Are student loans broken? What I told Uni Minister Jo Johnson

If you read the papers you’d think the answer is a clear cut yes. I too agree, to an extent. Yet the most commonly quoted problems tend not to be what worries me most, and the things least mentioned can hurt.   

On Tuesday, MSE organised an event at the Tory party conference, where I debated this subject with University Minister Jo Johnson, chaired by Nick Hillman, Director, Higher Education Policy Institute.

My core aim was to try and push that if this scheme is to continue it needs renaming and reshaping. That was picked up by The Times Higher that reported Minister agrees student loans should be renamed as did The Telegraph. While the tabloids focused on Tory minister tells students to live frugally – though to be fair what he actually said is that some students want to do that, rather than all should.

This was an important debate, so I thought, as we weren’t allowed to broadcast it, it’s worth noting down for posterity my opening remarks (it’s up to the minister if he chooses to publish his). Below is a transcript (edited to make it a bit easier to read and with added sections), though I speak freehand and sometimes with venom, so it’s not the easiest transcript to scan as it misses that tone.


The Chair opened by asking me what I thought of the announcement a few days before, that the student loan repayment threshold was to be increased to £25,000 u-turning the prior decision to freeze it (read why the student loan repayment U-turn is so important).

I think as somebody who has called the Government liars, backtracking, sold out a generation of students on behalf of freezing the threshold, hired lawyers to investigate trying to overturn it you could say I’m a little bit pleased at the U-turn this week.

So, yeah, absolutely the right move, important to say that I am not opposed to cutting interest rates at all. I just think if you’ve got a block of money the first place to put it is in increasing the repayment threshold. Cutting interest rates, increasing maintenance loans are very important too. But if you’ve got one block of money, start with increasing the threshold, that retrospective change was bad, but I’ll come on to that formally in a second.

First, I’d like to frame exactly what I’m going to talk about today.

Today’s debate is about how we reshape the current system

Clearly, the landscape in student finance has changed, the Labour Party are talking about no tuition fees, so they are saying the cost of their education should be met through general taxation – a perfectly valid and honest theory and philosophy.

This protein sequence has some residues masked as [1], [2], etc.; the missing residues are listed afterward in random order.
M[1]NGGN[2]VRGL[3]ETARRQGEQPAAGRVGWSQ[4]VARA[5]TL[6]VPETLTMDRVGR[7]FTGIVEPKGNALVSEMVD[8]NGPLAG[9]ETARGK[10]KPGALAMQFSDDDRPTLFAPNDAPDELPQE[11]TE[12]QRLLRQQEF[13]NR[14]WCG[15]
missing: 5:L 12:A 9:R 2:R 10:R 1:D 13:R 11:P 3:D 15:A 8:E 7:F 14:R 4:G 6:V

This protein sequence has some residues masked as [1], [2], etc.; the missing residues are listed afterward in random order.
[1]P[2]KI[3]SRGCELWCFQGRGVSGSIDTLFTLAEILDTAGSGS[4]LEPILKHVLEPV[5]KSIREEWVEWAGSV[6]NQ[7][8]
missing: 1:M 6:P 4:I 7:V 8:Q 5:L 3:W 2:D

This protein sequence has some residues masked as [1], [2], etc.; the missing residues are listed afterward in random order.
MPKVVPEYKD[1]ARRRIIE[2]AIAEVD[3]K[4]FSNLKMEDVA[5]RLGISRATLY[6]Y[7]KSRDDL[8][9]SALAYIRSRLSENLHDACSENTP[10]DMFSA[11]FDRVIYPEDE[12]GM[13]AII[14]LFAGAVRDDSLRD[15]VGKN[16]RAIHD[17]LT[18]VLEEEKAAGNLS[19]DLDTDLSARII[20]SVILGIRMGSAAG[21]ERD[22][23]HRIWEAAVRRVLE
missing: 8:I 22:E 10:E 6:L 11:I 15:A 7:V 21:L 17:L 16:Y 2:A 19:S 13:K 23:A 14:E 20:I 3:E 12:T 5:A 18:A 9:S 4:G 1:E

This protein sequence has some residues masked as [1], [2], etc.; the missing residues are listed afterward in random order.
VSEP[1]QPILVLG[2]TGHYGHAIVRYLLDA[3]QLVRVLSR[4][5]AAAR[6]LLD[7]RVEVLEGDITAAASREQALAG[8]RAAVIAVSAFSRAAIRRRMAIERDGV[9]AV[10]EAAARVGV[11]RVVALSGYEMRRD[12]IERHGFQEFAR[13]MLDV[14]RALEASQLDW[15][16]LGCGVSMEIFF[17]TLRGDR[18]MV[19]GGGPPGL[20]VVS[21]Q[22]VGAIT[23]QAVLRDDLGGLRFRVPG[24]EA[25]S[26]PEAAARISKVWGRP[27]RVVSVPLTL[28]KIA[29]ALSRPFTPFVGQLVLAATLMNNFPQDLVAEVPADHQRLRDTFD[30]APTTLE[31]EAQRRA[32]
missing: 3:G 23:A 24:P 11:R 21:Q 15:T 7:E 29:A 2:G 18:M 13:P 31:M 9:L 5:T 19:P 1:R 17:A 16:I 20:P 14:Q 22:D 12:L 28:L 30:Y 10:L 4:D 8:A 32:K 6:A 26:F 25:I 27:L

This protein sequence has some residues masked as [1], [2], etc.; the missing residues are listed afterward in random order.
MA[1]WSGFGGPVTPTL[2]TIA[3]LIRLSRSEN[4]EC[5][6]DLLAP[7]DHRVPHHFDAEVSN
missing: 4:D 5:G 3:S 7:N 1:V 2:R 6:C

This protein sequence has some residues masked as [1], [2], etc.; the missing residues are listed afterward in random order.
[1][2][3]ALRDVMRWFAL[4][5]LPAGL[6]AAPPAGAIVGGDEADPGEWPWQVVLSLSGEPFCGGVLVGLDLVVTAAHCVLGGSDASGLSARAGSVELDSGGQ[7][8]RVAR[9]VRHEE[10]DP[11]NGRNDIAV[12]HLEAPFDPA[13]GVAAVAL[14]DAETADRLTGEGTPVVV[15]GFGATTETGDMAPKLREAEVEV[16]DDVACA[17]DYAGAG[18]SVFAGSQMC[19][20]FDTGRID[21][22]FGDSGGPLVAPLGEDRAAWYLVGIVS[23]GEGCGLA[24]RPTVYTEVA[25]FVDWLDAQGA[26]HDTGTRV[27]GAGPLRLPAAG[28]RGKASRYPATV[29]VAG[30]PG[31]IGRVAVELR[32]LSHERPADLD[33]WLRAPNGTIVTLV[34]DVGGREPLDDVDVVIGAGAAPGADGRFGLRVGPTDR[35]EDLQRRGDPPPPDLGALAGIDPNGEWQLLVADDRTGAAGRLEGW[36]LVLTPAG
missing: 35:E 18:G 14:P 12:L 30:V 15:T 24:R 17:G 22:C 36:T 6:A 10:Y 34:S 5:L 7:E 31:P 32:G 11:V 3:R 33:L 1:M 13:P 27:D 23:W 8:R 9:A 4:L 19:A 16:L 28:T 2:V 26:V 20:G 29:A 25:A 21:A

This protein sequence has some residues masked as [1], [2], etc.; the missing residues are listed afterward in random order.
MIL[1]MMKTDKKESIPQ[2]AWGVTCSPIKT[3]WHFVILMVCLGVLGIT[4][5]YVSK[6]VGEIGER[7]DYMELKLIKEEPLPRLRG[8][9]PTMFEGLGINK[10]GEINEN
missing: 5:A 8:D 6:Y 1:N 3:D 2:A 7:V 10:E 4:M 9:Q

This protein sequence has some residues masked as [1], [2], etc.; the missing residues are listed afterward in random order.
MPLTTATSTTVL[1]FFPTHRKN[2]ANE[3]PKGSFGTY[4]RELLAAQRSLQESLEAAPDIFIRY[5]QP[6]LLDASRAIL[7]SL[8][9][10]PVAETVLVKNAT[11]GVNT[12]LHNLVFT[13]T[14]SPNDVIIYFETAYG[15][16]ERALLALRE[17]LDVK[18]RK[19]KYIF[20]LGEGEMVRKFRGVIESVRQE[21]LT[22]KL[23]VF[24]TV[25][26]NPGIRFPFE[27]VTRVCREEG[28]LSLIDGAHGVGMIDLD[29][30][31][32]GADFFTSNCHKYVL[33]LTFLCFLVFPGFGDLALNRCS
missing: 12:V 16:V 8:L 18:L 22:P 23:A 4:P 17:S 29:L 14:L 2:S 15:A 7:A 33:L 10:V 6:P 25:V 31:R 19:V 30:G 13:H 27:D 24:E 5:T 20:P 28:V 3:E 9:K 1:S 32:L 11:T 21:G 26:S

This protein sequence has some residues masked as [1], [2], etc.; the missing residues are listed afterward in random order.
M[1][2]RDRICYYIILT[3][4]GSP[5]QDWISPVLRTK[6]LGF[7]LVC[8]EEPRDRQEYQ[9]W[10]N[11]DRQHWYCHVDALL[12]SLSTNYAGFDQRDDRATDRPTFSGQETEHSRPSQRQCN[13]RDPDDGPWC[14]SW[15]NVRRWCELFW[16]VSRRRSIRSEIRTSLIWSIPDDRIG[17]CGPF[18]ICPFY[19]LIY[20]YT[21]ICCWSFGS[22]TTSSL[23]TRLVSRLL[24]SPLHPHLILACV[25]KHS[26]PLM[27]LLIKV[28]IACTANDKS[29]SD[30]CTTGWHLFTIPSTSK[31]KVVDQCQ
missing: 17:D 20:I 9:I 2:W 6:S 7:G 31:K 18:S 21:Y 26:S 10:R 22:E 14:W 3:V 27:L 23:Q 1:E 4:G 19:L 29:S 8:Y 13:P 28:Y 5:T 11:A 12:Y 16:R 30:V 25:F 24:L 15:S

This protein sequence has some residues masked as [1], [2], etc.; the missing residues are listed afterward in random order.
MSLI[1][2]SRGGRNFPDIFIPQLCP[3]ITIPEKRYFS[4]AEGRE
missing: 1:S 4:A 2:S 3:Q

But we are here at the Conservative Party Conference and rather than going through that bigger debate, which frankly is not going to wash with the Minister. So I want to be practical, if we accept that the individual is going to have to contribute to the cost of their higher education, is the structure of the way we do that right now correct or not? And that is what I am going to be talking about, but don’t take that as a reading that I discount the Labour view.

Marketisation – fail

The idea that each university is going to be able to charge different fees, that gives the individual a choice of how much they want to pay for their education, has been a robust and absolute unmitigated failure.

Almost every institution charges the same amount. It hasn’t worked, it should be scrapped. And it is rather ironic that one of the prime reasons it is a failure, is because it should have been a failure.

The way we have set up the repayment of student finance which says you repay 9% of everything above a threshold, currently £21,000 (but going up to £25,000) for 30 years before it wipes means for the vast majority of graduates higher tuition fees won’t cost them much more.

Only higher earning graduates would repay more on a £9,000 course than a £6,000 course (the original range) once you incorporate the maintenance loan. So, my advice from day one to students was to choose the right course and ignore the tuition fees, because you will only have to repay more if you earn a shed load of money once you leave – in which case chose the right course to hope that happens.

So it would be counter logical for marketisation to have worked in any way. So I think we really need think about how that one is affected and I think part of the problem of that I am going to come onto later is the naming of the way that we do the system. Now let’s move on to that retrospective change.